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Tag Archive for US Expat tax filers

I Hit The Jackpot! Now How Do I Get My Withholding Back?

For Canadians gambling in United States casinos, “What happens in Vegas, doesn’t have to stay in Vegas”.

Unlike Canada, the United States considers winnings from gambling and lotteries to be taxable. Under the Tax Law jackpots of $600 or more will incur a non-resident withholding tax of 30%. So if you win $10,000 you only go back to Canada with $7000.

But as a Canadian, can you get that money back? The short answer is maybe. The US-Canada Tax Treaty allows Canadians to deduct their U.S. gambling losses (with a few exceptions) in a given year from winnings.

How do you substantiate the losses? You don’t have to submit your receipts to the IRS. Read more

At Last – Great News From The IRS For US Expat Tax Filers Who Are Late Or Non-Compliant

IRS Building in WashingtonThe IRS has declared filing three years back taxes is adequate for most US expat tax filers who are delinquent and there shall be no penalties for late FBARs (Foreign Bank Account Reports) from those who were unaware of the requirement to file.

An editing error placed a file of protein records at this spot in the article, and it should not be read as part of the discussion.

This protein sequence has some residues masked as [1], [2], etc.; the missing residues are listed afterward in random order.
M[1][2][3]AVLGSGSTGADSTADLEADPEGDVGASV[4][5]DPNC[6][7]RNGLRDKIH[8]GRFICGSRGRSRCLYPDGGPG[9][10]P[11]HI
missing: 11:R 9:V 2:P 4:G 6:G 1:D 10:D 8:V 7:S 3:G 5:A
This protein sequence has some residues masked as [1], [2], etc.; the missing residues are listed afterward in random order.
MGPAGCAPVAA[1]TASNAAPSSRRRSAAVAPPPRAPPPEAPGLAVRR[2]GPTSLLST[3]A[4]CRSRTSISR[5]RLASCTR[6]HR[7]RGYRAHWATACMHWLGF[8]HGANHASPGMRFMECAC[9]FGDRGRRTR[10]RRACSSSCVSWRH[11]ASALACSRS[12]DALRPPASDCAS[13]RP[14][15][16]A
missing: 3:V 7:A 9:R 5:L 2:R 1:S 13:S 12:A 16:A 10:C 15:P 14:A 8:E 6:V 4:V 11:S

This brings a clarity and welcome relief to many American expats who in the past may have been reluctant to file US income taxes because there was no assurance that they would not be further harassed (or assessed exorbitant penalties and fees) because they simply didn’t know – or they didn’t trust the potential outcome if they did attempt to come forward and become compliant with US tax laws…


As an online tax accounting firm which exclusively serves Americans living abroad, we had originally interpreted the three year rule as the best option for its clients and that opinion is now fully endorsed by the IRS itself. The IRS has clarified that, for Americans living overseas who are delinquent in filing their US income taxes, filing three years back taxes will bring the vast majority (those who owed less than $1500 per year) into full compliance with new IRS rules.  This is confirmed on the IRS website itself.Additionally, the IRS goes on to state that for those who need to file FBARs (Foreign Bank Account Reports), filing 6 years is sufficient and that that late filers who were not aware of the requirement will not be penalized for making quiet disclosures in this manner. Read more
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